Professor Ronald Binkney sees a variety of types of students in his night classes at Troy University’s Brunswick campus.

His students range in age from their early 20s to their late 60s. Many work full-time and come from multiple career fields. Most are returning to education after years away from the classroom.

“It’s great to see that here,” he said. “And it’s interesting, especially when they get to be a little bit older, that they’re still coming to get an education.”

The lessons that Binkney teaches, however, are universally crucial. In his “Fundamentals of Grammar and Writing” class this semester, which meets once a week, Binkney covers the basics of writing and how to find one’s own voice when putting a pen to paper.

And for several years, Binkney has used The Brunswick News as an alternative teaching tool, to go over important aspects of learning to be a strong writer.

The newspaper supplements the class textbook, and he said it provides more familiar examples of writing with which the students can work.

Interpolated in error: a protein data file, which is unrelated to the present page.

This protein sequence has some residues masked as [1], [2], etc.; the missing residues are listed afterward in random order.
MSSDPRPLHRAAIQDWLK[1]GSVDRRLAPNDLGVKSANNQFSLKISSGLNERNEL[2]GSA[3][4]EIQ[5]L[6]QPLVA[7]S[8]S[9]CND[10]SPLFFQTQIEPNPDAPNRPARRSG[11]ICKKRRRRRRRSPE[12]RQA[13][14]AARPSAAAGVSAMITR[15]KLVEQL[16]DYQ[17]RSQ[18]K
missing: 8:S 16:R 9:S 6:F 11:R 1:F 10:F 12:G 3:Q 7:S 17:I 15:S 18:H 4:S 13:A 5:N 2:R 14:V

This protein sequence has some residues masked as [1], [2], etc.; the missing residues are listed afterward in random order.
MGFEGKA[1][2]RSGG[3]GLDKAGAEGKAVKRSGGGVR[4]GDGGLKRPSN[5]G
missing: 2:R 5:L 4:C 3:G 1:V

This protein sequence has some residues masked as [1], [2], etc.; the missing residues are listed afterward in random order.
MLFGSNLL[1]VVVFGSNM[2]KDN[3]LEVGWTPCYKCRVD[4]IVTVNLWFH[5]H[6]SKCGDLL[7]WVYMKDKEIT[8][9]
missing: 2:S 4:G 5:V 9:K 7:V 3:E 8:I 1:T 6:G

“They can relate to it and they can identify with it,” he said.

Binkney uses the newspaper to introduce his students to the concept of plagiarism and to show them the importance of attribution.

He teaches them about direct and indirect quotes. And most importantly, he shows the students how to credit others for their words.

Being authentic in one’s writing, Binkney said, is necessary in and out of the classroom.

“It’s better to give other people credit than to lose your job,” he said.

The newspaper articles also provide his students with quality examples to improve their writing. The articles show how to avoid sentence fragments and run-on sentences, how to use proper subject-verb agreement and how to write with correct verb tense.

“The newspaper is a good tool,” said Alecia Mungin, a student in Binkley’s class. “The information is accessible, and the people writing it are trained in writing.”

Binkney teaches the building blocks of writing, and the newspaper is the perfect tool with which to do so, he said.

“I can fall in and out the newspaper quite conveniently,” he said.

Teachers at all levels can begin using newspapers in the classroom.

All it takes is a phone call to The News at 265-8320 ext. 356. Summer Whitten would be happy to sign up teachers to get their newspapers twice a week, on Tuesdays and Thursdays.

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